Out Of My Mind by Sharon M. Draper is a similarly powerful story of a child in a wheelchair. 11 year old Melody is the smartest kid in school. She knows the answers to all questions. The problem is, no one knows it. Melody cannot speak. She has no way of communicating with others. The teachers think she cannot learn. But Melody understands everything and has a photographic memory. Trapped inside her own mind and body, Melody needs the friendship and skills of a special ed teacher who slowly helps to unlock the door to Melody’s mind. A great read for kids, but also for all educators. ISBN 978-1-4169-7171-9, Simon & Shuster

I love the two view points in Counting on Hope by Sylvia Olsen. This is the story of early British settlers on Canada’s west coast, but is also a universal story of colonization. Letia’s family has always lived in their traditional summer camp on an island. One day a British ship arrives and settlers, who were given land by the Queen of England, move in. The families each warn their children to staying away from the dangerous others. But whose land is this and how can it be shared peacefully? A beautiful, skillfully told story from the view point of two children. ISBN 978-1-55039-173-2, Sononis Press

Margriet Ruurs, MEd, conducts author presentations at international schools. Her books have been published in many languages.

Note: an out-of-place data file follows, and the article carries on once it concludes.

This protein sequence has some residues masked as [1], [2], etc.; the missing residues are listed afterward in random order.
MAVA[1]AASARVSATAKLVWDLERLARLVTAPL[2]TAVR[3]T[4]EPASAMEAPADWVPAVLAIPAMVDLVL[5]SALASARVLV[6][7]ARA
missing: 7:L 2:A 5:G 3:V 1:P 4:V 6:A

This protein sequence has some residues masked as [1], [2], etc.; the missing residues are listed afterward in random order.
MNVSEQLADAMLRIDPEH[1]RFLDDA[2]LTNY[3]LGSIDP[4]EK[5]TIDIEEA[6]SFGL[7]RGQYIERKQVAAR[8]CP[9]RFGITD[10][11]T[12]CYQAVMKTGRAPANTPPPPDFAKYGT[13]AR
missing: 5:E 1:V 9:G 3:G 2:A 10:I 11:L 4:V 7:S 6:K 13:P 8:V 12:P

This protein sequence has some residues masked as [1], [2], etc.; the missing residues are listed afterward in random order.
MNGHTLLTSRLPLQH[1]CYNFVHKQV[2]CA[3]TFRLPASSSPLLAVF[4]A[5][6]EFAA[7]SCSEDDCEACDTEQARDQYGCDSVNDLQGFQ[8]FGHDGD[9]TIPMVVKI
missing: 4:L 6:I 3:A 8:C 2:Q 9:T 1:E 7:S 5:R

GLOBAL BOOK REVIEWS

What difference can one person make? Have you discussed global warming, Black Lives Matter and gender equality in class? These books about activism are shining examples of how you cán change the world, one issue at a time.

I Have the Right to Save My Planet

I Have The Right to Save My Planet, Alain Serres and Aurélia Fronty is chock full of facts about climate change and endangered species. The book explains that every child on earth has the right to water and clean air as decreed by the International Convention on children’s rights. It spells out many of the problems the earth is currently facing but gives children ways to manage these concerns: get your family to buy less plastic, don’t eat cookies made with palm oil from trees that are replacing rain forest, etc. With an interesting voice combined with beautiful art, this book is part of a ‘Rights’ series. ISBN 978-1-77306-487-1, Groundwood Books